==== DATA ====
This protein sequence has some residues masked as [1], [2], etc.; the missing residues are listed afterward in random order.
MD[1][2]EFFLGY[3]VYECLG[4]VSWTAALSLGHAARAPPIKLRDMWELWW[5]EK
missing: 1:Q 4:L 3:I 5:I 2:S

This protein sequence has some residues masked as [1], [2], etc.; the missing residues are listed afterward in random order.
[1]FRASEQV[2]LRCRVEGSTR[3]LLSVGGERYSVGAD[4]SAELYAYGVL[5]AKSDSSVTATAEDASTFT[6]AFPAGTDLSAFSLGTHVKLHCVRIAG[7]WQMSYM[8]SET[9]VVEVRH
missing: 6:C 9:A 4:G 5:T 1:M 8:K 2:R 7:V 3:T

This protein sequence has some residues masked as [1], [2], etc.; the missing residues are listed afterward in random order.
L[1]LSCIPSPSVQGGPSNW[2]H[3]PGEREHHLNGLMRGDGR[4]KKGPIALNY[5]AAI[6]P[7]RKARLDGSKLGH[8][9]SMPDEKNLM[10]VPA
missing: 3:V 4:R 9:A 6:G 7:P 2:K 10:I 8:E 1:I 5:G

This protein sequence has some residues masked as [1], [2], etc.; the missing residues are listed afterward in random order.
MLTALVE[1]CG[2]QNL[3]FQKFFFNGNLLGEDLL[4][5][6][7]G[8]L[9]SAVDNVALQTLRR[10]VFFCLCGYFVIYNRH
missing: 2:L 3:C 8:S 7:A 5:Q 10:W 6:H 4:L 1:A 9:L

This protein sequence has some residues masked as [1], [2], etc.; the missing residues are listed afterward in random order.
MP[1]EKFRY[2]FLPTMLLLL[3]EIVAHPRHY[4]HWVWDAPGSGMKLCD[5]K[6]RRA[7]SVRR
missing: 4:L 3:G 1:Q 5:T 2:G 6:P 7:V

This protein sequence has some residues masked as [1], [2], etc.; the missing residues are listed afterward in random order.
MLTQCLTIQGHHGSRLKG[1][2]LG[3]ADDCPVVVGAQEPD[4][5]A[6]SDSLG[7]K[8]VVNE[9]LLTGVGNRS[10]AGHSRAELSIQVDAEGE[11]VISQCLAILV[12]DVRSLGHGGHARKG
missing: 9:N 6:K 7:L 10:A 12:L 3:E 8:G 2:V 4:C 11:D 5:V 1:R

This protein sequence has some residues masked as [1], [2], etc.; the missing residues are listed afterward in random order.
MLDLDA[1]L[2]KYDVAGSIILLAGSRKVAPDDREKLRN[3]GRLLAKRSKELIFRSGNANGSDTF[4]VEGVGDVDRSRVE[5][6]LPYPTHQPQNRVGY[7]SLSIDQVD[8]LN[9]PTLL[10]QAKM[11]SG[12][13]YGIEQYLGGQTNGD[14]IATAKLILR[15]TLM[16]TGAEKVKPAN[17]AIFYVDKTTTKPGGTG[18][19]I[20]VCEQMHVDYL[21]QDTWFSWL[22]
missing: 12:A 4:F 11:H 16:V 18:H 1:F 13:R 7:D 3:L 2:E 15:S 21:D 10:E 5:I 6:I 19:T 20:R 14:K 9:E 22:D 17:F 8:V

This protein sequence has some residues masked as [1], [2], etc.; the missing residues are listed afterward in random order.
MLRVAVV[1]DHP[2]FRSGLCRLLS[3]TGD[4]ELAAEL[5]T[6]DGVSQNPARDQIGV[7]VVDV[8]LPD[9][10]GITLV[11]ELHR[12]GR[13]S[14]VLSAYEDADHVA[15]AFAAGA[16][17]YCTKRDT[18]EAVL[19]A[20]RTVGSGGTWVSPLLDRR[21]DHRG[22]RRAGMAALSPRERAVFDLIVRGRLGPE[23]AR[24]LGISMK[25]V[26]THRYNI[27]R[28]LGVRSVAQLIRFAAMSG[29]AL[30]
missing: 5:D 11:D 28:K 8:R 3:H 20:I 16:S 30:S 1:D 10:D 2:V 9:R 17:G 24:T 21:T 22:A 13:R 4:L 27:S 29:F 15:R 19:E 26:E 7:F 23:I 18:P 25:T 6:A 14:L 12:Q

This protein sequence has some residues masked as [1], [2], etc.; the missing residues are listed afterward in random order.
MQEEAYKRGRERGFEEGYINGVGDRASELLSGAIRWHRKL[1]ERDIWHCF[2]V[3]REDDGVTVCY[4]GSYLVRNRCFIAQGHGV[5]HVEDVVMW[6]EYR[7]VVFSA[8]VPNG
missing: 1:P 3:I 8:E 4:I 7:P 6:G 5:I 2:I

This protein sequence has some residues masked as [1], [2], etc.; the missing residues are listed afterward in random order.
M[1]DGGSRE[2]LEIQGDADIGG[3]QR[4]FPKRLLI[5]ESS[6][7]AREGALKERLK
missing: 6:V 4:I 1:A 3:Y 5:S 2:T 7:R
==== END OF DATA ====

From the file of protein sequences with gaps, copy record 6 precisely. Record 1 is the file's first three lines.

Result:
This protein sequence has some residues masked as [1], [2], etc.; the missing residues are listed afterward in random order.
MLTQCLTIQGHHGSRLKG[1][2]LG[3]ADDCPVVVGAQEPD[4][5]A[6]SDSLG[7]K[8]VVNE[9]LLTGVGNRS[10]AGHSRAELSIQVDAEGE[11]VISQCLAILV[12]DVRSLGHGGHARKG
missing: 9:N 6:K 7:L 10:A 12:L 3:E 8:G 2:V 4:C 11:D 5:V 1:R